Disputed '.biz' domain names are activated
The first set of names registered in the new top-level domain '.biz' became active on October 1. The operator of the '.biz' registry, NeuLevel, used a novel process to allocate domain names. Rather than dole the names out on a first come, first served basis, NeuLevel allowed multiple applications for each name. Names that were requested by only one applicant were awarded at the application cut-off date. Names that were requested by multiple parties were to be awarded randomly to one applicant. NeuLevel charged $5 per application and encouraged applicants to submit multiple applications for each name.
Prior to the launch, Derek Newman, a Seattle-based attorney, filed a class action suit to halt distribution and activation of this second group of '.biz' names. His suit claimed that NeuLevel's random allocation of contested domain names constituted an illegal lottery. In the last week of September, a California state court judge held that the first batch of names - those for which only one application was submitted - could go live on October 1. However, the judge reserved judgment on the 53,000 domains for which there were multiple applications from going live and required NeuLevel to deposit $3 million with the court to cover the possibility of refunding the $2 application fee NeuLevel collected from the 1.5 million applications received for those 53,000 domains.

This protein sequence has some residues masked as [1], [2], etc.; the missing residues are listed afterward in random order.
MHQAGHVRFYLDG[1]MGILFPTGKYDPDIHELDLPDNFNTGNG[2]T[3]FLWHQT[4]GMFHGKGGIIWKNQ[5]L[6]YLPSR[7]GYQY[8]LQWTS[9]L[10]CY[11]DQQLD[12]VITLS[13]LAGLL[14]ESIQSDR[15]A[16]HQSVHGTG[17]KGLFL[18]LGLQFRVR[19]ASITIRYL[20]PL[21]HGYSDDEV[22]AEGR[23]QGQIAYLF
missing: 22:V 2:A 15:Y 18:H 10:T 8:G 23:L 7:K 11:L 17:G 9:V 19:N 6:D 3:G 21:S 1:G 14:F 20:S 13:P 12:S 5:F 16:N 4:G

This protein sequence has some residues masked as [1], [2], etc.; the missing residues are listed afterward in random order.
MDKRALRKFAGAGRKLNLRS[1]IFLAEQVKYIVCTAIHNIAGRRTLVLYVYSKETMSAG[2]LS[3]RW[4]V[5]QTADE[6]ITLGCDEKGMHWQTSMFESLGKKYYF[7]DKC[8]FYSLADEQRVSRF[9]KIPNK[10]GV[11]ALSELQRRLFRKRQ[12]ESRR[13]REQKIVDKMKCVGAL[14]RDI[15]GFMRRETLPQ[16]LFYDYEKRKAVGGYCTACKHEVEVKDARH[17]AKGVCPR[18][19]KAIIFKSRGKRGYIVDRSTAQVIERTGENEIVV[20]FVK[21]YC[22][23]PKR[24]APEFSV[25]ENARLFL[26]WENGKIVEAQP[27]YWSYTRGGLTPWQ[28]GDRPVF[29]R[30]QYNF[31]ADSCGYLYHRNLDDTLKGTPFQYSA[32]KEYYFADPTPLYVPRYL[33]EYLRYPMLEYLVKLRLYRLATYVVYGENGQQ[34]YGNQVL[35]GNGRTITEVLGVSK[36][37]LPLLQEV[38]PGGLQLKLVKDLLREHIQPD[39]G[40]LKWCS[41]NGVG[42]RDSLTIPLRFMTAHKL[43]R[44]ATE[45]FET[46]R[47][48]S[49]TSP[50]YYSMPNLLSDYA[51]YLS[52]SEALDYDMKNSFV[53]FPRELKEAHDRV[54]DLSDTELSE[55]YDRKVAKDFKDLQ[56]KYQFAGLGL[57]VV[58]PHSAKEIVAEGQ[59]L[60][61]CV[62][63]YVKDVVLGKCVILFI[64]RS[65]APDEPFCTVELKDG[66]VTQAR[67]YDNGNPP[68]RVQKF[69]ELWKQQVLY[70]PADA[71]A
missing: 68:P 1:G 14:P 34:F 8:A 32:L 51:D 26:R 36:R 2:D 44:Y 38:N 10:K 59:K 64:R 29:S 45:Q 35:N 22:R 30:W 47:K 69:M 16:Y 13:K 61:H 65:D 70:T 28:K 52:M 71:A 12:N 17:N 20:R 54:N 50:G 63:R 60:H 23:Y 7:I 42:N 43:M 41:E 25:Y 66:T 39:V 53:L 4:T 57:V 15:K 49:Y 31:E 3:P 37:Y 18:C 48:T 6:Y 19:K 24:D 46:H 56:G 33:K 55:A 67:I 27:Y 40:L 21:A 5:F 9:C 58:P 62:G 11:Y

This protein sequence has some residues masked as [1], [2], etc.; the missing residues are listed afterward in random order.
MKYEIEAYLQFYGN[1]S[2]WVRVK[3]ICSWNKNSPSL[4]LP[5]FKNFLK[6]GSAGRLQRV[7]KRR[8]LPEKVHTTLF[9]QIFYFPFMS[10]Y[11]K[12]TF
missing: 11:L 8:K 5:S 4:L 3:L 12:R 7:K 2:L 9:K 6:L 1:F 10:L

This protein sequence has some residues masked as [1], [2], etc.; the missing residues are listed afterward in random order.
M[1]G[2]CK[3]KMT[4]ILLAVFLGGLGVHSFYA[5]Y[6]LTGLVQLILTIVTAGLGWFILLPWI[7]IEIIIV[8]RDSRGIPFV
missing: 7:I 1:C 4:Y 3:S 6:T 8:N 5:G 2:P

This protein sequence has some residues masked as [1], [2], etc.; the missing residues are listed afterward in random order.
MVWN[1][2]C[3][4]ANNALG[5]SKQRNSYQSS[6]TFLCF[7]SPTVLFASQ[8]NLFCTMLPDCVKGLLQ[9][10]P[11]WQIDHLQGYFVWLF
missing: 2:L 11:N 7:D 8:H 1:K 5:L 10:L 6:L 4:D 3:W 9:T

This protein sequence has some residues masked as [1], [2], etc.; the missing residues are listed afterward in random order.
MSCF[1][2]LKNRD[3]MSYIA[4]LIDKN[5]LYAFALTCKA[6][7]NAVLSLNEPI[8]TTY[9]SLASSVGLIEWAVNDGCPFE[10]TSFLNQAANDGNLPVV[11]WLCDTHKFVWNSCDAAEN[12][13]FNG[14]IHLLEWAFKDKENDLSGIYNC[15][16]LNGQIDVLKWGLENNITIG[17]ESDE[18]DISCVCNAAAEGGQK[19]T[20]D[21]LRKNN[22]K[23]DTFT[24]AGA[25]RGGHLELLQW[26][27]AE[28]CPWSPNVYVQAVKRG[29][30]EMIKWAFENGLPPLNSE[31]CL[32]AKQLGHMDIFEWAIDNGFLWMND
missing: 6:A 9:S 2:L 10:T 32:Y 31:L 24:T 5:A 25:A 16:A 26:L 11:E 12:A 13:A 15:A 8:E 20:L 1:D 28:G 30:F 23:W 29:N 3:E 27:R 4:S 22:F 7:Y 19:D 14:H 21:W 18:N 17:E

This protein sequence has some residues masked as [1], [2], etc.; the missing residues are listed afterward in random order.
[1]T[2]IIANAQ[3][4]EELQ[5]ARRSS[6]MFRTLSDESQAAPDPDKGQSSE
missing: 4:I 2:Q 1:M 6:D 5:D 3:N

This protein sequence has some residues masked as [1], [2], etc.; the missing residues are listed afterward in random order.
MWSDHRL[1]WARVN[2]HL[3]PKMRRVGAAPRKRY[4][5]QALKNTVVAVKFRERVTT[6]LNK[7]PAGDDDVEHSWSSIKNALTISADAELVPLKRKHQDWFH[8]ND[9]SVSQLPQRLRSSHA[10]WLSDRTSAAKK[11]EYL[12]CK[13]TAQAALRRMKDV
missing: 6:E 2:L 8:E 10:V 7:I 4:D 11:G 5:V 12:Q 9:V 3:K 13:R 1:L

Newman said he filed his suit to prevent NeuLevel from exploiting applicants. NeuLevel, however, said that Newman's allegations were patently untrue. The company claimed that it had lost a significant amount of money building the '.biz' system and had not made any profit from the domain allocation process.
The clutch of disputed web addresses have now been cleared to go live after the injunction freezing those domains dissolved.
Douglas Wood and Linda Goldstein, Hall Dickler Kent Goldstein & Wood LLP, New York
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